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The Prodigy - Biography
|last update : 26-09-2012 16:18|
|This Braintree, Essex, England-based outfit, originally formed by Liam Howlett (b. 21 August 1971, Braintree, Essex, England), Keith Flint (b. 27 March 1969, England), Leeroy Thornhill (b. 8 October 1968, Essex, England) and MC Maxim Reality (b.|
Keith Palmer, 21 March 1967, Cambridgeshire, England), shot to fame in the mid-90s as one of the first dance music acts to achieve the same level of success and media coverage as rock bands.
During the 80s Howlett was a breakdancer and DJ with the hip-hop crew Cut To Kill, but, inspired by the sounds of such artists as Meat Beat Manifesto and Joey Beltram, he began to write his own hard, edgy dance music. The Prodigy signed to XL Records in 1990 and, in February the following year, released their first EP, What Evil Lurks, which proved highly popular on the underground rave scene. Their next record, "Charly", which used samples of the famous public information road safety advertisement, was equally popular on the underground scene. On its commercial release, however, it climbed to number 3 on the UK charts, bringing the Prodigy to the attention of a wider audience. Its success spawned a number of similar "toytown" techno releases from other outfits, including tracks based on The Magic Roundabout and Sesame Street. The crew had already made a name for themselves performing at parties around the country, but differed from many anonymous dance acts by presenting a frenetic live show, with Flint and Thornhill dancing and Maxim on vocals. Their mainstream success continued with a series of Top 20 hits, including the Everybody In the Place EP, "Fire", "Out Of Space" and "Wind It Up", which were included on their debut album, released in 1992. The Prodigy Experience was a frantic blend of hard fidgeting breakbeats, rumbling basslines, rigid, angular melodic ideas and fragments of vocals, interspersed with the occasional breakdown. Howlett mostly employed harsh, metallic, edgy synth sounds, which were frequently offset by pianos and trivial sounds, serving to relieve the tense industrial feeling. Their next single, "One Love" (which had been released earlier that year as an anonymous white label entitled "Earthbound"), hinted at a change of direction in 1993, confirmed a year later by the Top 5 single "No Good (Start the Dance)" and the album Music For The Jilted Generation, which entered the UK album chart at number 1.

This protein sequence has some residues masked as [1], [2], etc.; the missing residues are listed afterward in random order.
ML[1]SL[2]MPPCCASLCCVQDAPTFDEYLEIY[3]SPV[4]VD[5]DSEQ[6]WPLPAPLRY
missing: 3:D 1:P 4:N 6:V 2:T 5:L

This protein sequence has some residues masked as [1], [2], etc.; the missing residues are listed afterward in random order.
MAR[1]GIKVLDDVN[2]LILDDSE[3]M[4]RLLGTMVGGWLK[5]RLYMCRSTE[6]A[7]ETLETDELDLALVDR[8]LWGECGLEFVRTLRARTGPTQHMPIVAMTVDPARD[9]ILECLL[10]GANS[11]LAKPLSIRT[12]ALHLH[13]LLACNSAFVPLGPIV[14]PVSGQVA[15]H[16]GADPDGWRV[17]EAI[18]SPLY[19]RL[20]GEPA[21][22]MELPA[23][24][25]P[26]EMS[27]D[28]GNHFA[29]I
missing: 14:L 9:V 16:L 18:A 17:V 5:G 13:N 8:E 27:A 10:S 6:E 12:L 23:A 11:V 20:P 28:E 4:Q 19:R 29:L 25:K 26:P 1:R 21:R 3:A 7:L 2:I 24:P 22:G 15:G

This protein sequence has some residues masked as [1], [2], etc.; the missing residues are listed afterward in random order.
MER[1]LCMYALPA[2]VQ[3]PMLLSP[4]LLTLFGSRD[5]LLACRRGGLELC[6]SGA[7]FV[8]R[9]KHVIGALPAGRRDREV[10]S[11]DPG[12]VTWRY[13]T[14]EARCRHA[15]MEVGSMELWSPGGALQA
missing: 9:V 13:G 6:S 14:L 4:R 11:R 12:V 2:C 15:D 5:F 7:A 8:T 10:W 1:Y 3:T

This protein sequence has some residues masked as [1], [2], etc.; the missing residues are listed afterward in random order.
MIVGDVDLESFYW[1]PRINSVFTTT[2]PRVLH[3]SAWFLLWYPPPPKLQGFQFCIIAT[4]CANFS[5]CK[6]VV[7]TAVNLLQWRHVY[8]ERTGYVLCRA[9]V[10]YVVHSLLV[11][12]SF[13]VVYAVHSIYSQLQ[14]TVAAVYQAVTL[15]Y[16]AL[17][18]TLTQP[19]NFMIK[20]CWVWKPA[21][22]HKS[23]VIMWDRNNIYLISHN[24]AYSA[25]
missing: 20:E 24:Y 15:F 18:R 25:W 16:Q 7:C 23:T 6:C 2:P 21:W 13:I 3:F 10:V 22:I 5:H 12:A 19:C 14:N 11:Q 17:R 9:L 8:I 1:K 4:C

Two more singles, "Voodoo People" and "Poison", continued the Prodigy's commercial success. While they retained some elements of the hardcore sound (notably the breakbeats), musical mastermind Howlett had broadened their sound with "radio-friendly" vocals ("No Good (Start The Dance)"), heavy rock guitar ("Their Law" and "Voodoo People"), environmental sounds ("Break & Enter" and "Speedway"), flute ("Poison" and "3 Kilos"), and live drums. At the same time he dropped the angular, hardcore-style melodies and created an individual sound more influenced by techno-style repetition and abstraction, but still distinctively Prodigy.
The crew's reputation as a live act was further enhanced in the summer of 1995 by successful performances at Glastonbury and various other festivals, an area traditionally dominated by rock. Over the next 12 months the Prodigy continued to tour around Europe, Australia and America. In March 1996, they achieved their first UK number 1 single with "Firestarter". Combining clattering breakbeats, dirty sub-bass and whining guitar with Flint's punk-influenced vocals, the single appealed to a wide audience and brought the Prodigy to the attention of the rock press. In performances on that year's festival circuit, the line-up was augmented by guitarist Gizz Butt. Towards the end of the year, "Breathe" became their second UK number 1 single and confirmed their popularity with a mainstream audience both at home and abroad. In June 1997, Fat Of The Land entered the UK album chart at number 1. As with Music For The Jilted Generation, the album continued to explore new combinations of sound. By now they had completely abandoned the hardcore touches and, if anything, Fat Of The Land moved towards a punk and thrash-style, blending techno and breakbeat sounds with guitar, live drums and vocals to create a distinctive, futuristic hybrid of rock and dance.
The Prodigy invoked media outrage with the release of the controversial "Smack My Bitch Up" and its "pornographic" promotional video. This did not stop them winning Best Dance Act at the 1998 BRIT Awards. The following year Howlett released an acclaimed mix album under the Prodigy name. Thornill left the band while they were in the process of recording their fourth studio album, later releasing Beyond All Reasonable Doubt under the Flightcrank pseudonym. The Prodigy made their return to the UK charts in July 2002 with the provocative but inane single, "Baby's Got A Temper". Flint formed the offshoot band Flint in 2003.